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Health & wellbeing

A groundbreaking study conducted by Queen Mary University of London and published in The Lancet's EClinicalMedicine has revealed the existence of persistent symptoms, dubbed 'long colds,' in individuals who tested negative for COVID-19 after acute respiratory infections.

The research sheds light on the phenomenon of prolonged symptoms lasting over four weeks, including coughing, stomach pain, and diarrhea, following respiratory infections that were not caused by the SARS-CoV-2 virus.

Although the severity of the initial illness seems to influence the risk of enduring extended symptoms, ongoing research is underway to understand the underlying reasons behind this variation in individual responses.

The findings indicate that there might be unrecognized long-term health consequences following non-COVID acute respiratory infections, such as common colds, influenza, or pneumonia. However, the study does not yet provide evidence suggesting that these symptoms are as severe or persistent as those observed in cases of long Covid.

Funded by Barts Charity, the research compared the prevalence and intensity of long-term symptoms after COVID-19 with those following non-COVID acute respiratory infections. Individuals recovering from COVID-19 were more prone to experiencing light-headedness or dizziness and issues related to taste and smell compared to those who had a different respiratory infection.

Despite long Covid being a recognized condition, there have been limited studies comparing the long-term effects of SARS-CoV-2 coronavirus infection with other respiratory infections.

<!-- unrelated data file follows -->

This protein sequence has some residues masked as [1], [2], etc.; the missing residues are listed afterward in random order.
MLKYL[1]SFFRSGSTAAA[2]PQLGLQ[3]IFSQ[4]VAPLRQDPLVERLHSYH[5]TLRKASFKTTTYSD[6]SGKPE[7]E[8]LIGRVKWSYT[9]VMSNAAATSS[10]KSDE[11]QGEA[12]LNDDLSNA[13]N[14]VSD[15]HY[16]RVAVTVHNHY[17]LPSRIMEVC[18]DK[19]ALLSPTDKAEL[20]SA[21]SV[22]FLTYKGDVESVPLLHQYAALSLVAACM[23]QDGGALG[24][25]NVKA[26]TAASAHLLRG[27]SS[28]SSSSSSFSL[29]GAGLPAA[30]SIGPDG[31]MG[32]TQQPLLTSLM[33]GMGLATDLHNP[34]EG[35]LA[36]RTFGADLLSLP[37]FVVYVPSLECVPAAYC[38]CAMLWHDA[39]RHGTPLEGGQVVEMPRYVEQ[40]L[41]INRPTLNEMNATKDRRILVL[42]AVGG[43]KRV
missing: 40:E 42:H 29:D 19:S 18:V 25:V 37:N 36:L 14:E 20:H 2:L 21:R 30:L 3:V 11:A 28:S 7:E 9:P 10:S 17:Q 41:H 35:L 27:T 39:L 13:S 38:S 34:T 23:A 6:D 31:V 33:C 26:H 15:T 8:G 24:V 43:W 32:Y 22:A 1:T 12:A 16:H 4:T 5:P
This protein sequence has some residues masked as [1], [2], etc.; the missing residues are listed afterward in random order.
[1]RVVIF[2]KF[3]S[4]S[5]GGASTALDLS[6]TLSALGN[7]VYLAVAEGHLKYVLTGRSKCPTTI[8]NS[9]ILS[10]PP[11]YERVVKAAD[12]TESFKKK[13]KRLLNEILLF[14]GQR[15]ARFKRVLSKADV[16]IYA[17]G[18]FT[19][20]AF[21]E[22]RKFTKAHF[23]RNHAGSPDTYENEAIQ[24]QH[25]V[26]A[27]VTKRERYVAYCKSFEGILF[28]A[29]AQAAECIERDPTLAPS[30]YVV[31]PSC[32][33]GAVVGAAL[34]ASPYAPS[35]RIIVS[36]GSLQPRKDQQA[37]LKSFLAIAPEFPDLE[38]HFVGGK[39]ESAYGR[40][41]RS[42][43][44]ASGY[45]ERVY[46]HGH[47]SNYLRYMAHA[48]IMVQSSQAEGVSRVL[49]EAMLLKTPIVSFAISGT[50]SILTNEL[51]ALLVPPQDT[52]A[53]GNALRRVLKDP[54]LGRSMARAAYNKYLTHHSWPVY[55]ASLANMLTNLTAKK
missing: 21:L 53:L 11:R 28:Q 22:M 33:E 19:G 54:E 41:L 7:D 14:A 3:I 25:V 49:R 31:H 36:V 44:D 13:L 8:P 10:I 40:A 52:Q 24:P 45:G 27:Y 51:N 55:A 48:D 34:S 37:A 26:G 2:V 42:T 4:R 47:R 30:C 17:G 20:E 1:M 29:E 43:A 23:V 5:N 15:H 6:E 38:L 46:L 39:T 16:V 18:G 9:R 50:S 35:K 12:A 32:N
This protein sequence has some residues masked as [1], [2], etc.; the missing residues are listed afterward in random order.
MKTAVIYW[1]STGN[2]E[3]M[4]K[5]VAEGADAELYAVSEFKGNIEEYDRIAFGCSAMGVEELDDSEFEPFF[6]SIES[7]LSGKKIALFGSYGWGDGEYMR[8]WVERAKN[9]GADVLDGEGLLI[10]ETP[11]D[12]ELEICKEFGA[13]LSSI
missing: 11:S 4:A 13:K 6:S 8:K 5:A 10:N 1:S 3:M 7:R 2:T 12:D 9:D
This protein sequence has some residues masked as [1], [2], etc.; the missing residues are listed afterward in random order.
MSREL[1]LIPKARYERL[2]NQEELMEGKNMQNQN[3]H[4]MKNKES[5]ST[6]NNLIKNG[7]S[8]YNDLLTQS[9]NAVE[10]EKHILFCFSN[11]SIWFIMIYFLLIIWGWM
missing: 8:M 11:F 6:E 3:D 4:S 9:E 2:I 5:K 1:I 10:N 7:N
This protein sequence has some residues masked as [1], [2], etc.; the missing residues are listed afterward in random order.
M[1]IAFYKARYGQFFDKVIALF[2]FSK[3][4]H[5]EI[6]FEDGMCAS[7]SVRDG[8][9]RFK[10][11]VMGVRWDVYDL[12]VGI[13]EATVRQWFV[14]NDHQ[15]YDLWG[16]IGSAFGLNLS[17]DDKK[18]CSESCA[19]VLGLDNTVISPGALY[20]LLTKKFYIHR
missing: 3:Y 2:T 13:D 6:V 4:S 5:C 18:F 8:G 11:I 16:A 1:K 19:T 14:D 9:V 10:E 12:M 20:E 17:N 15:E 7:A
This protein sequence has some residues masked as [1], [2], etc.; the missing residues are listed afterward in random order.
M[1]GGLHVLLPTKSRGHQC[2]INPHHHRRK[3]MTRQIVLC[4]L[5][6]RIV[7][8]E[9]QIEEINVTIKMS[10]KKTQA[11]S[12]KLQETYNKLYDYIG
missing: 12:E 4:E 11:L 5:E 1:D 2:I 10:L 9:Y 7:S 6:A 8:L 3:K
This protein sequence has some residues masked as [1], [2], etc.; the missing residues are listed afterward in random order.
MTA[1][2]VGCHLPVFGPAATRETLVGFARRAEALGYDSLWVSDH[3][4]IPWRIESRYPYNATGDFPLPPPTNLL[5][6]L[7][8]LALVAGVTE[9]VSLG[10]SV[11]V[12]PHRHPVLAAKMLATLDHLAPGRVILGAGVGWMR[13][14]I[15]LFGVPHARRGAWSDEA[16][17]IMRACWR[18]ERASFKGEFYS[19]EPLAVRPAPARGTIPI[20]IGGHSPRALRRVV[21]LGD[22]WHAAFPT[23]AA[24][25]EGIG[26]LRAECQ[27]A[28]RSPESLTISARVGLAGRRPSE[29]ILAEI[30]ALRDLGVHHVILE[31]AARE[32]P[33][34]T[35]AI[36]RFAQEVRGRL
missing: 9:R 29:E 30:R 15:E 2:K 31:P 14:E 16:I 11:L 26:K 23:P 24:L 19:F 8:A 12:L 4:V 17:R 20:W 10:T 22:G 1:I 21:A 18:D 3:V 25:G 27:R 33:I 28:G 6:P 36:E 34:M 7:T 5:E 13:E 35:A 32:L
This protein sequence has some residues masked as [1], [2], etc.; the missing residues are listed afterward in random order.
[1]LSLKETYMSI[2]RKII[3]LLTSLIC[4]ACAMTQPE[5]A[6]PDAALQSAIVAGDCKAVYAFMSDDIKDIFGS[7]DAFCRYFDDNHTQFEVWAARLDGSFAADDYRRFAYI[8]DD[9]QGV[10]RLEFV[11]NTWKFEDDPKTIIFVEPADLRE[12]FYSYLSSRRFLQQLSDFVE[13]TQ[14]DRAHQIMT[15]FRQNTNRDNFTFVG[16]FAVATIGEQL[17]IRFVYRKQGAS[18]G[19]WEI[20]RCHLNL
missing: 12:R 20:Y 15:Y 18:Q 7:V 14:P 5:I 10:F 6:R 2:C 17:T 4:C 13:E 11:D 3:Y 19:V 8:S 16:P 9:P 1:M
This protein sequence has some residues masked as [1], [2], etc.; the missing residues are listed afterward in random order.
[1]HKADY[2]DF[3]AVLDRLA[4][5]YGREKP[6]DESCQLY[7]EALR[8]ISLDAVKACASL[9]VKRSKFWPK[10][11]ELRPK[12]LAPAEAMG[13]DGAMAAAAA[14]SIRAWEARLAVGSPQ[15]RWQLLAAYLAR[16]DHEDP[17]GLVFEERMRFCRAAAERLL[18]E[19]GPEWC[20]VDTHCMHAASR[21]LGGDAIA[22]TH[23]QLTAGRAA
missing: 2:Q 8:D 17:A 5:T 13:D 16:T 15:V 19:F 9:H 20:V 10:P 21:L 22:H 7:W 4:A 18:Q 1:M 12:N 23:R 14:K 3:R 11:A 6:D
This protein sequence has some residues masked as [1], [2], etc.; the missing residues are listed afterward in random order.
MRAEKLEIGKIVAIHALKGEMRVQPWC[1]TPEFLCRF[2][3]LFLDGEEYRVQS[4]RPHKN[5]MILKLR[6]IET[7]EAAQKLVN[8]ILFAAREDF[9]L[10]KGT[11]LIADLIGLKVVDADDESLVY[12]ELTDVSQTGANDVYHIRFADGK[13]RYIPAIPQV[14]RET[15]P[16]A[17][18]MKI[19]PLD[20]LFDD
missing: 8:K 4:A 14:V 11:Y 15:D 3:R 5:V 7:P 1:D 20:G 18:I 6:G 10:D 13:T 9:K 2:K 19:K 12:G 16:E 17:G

The study is part of COVIDENCE UK, Queen Mary University of London's national research project on COVID-19, which commenced in 2020 and still involves over 19,000 participants. This particular study analyzed data from 10,171 UK adults, utilizing questionnaires and statistical analysis to identify patterns of symptoms.

Giulia Vivaldi, a researcher on COVIDENCE UK from Queen Mary University of London and the lead author of the study, commented, "Our findings not only highlight the impact of long Covid but also shed light on other respiratory infections. The lack of awareness and a common terminology hinder both reporting and diagnosis of these conditions."

"As research into long Covid progresses, we must seize the opportunity to explore the lasting effects of other acute respiratory infections. The complexity of these 'long' infections lies in their elusive diagnosis and treatment due to the multitude of possible symptoms, with over 200 investigated for long Covid alone," Vivaldi added.

Professor Adrian Martineau, Chief Investigator of COVIDENCE UK and Clinical Professor of Respiratory Infection and Immunity at Queen Mary University of London, emphasized the significance of ongoing research. "Our findings align with the experiences of individuals who have struggled with prolonged symptoms after respiratory infections, despite testing negative for COVID-19. Continued exploration of the long-term effects of COVID-19 and other acute respiratory infections is crucial. Understanding why some people experience prolonged symptoms is vital, as it can guide us toward appropriate forms of treatment and care."

Victoria King, Director of Funding and Impact at Barts Charity, highlighted the study's contribution to raising awareness about prolonged respiratory infections. "Studies like this are invaluable. As we learn more about long Covid symptoms and potential treatments, this research helps build greater awareness around other extended respiratory infections that may be overlooked," she said, underlining the importance of these findings for broader public health awareness and understanding.